That’s not to say Siri (and Alexa and Bixby and all their friends) aren’t powerful tools, but their effect can be diminished when used outside of their home countries. My fellow Japan-dweller Sam Byford wrote about the difficulty of using Amazon’s Echo across languages previously, but there are even problems understanding adaptations of the same language.

These things are typically built for English-speaking American audiences, but I speak my English with an English accent. It’s still English, sure, but I speak fast and low, mumbling through words that have mild differences in pronunciation to my transatlantic friends. Aluminium, for example, or router, or Featherstonehaugh.

I sometimes find human American friends unable to understand me — I see them with their heads cocked to the side, knowing that we’re meant to share a common tongue. Robots have even less of a chance, especially when they can’t take facial or contextual clues. They also can’t do what I think my friends often do: simply nod, smile, and ask someone else later what the hell I was chatting about.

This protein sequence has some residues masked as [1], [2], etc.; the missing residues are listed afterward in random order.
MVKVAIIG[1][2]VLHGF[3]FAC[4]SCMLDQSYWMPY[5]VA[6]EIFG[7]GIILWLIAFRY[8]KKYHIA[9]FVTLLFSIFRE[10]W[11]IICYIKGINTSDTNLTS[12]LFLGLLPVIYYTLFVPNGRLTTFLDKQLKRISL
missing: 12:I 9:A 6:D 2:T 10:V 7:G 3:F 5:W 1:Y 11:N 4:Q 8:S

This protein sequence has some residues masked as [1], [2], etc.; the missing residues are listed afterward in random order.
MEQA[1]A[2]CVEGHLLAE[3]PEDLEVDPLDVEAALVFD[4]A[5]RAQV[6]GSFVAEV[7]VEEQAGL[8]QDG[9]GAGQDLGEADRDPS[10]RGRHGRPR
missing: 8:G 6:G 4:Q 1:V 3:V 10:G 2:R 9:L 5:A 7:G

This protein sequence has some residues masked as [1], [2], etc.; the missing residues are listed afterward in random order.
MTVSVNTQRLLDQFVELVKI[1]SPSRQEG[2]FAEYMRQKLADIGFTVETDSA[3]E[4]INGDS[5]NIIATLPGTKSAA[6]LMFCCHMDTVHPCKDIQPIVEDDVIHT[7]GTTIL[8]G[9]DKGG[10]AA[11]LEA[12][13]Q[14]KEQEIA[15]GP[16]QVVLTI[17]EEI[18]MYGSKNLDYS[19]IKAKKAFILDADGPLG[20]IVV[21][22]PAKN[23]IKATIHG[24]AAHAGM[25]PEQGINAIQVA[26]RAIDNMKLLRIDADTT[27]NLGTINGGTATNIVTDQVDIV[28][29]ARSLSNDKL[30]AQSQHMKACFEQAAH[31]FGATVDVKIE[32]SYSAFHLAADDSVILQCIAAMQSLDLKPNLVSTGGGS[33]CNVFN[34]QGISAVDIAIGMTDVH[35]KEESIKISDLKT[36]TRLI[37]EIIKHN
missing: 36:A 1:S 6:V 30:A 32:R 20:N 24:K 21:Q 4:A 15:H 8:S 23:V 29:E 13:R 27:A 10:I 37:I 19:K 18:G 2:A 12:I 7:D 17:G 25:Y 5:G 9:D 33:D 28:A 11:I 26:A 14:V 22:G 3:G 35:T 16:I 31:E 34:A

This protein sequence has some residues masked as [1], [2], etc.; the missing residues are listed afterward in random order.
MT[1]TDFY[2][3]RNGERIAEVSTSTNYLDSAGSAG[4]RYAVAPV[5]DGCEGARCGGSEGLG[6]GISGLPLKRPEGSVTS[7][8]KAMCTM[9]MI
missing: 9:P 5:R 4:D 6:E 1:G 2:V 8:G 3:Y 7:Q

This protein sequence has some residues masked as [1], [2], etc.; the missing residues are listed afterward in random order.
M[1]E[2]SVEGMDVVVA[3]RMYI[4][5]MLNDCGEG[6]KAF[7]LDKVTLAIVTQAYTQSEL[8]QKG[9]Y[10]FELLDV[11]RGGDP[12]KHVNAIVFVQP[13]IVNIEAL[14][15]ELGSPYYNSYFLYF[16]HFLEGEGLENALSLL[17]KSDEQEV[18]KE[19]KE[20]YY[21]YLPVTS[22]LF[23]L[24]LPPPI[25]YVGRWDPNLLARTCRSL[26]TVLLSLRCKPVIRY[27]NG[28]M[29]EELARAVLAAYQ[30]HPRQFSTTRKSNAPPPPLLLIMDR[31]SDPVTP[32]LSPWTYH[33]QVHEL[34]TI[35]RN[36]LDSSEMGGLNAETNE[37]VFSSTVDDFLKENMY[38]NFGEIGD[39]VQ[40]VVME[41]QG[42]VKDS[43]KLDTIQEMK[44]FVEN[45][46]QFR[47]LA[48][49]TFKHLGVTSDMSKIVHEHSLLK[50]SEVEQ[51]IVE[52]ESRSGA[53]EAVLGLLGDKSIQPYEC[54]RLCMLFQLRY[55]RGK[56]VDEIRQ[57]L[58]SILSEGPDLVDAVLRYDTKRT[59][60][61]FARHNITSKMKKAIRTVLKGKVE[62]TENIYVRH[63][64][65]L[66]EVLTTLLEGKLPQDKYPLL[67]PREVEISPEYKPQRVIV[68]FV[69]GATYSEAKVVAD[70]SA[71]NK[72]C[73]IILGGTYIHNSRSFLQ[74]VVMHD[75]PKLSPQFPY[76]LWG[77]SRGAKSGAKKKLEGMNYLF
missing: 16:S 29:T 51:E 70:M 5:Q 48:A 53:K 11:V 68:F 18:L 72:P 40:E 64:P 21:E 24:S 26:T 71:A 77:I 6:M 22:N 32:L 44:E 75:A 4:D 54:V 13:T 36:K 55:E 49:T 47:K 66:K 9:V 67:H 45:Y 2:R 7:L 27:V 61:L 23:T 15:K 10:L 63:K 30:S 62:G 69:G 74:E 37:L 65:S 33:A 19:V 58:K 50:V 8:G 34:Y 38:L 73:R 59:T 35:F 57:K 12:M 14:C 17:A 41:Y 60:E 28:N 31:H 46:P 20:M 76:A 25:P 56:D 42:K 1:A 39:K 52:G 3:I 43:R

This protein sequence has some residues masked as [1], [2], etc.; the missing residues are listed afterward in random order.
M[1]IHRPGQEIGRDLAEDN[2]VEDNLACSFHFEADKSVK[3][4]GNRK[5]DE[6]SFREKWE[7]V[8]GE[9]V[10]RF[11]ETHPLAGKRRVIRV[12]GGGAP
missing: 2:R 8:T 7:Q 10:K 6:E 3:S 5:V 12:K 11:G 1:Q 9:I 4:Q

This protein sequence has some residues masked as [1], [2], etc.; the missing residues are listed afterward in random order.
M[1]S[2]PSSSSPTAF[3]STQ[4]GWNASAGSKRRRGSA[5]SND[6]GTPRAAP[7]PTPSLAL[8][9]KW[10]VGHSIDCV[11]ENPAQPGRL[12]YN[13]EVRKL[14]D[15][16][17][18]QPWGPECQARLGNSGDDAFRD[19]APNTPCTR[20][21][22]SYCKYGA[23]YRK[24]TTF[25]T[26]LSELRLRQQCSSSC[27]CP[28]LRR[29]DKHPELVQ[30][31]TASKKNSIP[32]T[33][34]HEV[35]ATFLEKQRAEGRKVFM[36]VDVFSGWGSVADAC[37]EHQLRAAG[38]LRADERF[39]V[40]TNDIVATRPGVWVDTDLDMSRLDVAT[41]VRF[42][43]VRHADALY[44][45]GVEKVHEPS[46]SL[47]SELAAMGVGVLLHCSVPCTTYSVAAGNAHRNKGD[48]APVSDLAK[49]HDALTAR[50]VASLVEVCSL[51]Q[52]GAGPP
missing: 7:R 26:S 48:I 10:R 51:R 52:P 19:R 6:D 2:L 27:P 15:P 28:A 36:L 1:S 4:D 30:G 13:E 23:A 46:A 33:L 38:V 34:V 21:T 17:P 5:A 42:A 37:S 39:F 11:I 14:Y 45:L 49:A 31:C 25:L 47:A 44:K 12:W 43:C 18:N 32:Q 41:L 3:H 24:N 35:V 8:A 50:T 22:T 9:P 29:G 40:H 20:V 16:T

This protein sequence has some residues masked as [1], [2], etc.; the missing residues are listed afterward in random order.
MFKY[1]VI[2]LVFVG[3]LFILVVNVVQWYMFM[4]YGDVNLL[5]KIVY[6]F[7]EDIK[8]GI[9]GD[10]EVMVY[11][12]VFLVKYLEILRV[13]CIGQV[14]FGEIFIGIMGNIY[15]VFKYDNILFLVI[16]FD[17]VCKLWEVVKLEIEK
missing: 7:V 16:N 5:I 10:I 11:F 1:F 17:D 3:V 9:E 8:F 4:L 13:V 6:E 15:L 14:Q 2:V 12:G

Still, I can usually make the machine catch my drift on the second or third attempt, but for those with other accents, it’s sometimes tougher. I bought a PlayStation Camera along with my PS4, (foolishly) expecting it to be an integral part of the next-generation console gaming experience. When I first used it, I called my wife over to watch as I started a game using nothing but the power of my voice. “Cool!” she said. “I’ll try.”